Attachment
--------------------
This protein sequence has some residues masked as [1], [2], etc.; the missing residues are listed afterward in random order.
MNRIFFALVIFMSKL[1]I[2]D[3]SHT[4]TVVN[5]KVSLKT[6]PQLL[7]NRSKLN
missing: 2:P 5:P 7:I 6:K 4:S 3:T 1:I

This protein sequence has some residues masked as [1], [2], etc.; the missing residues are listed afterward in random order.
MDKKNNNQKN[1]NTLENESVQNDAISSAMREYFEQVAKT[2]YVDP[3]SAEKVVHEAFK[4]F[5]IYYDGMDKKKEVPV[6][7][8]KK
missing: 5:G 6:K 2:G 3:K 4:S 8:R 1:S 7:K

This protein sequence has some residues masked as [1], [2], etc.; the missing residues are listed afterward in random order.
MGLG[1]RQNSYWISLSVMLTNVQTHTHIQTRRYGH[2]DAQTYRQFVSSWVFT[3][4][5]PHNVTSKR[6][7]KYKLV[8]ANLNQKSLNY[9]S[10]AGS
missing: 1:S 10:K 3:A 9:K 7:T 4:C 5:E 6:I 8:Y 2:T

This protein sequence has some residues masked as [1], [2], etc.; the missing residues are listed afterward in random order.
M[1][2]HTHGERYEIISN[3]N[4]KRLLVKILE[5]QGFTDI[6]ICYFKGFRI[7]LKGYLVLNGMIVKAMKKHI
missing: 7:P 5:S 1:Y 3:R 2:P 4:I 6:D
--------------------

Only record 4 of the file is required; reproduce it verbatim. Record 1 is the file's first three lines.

This protein sequence has some residues masked as [1], [2], etc.; the missing residues are listed afterward in random order.
M[1][2]HTHGERYEIISN[3]N[4]KRLLVKILE[5]QGFTDI[6]ICYFKGFRI[7]LKGYLVLNGMIVKAMKKHI
missing: 7:P 5:S 1:Y 3:R 2:P 4:I 6:D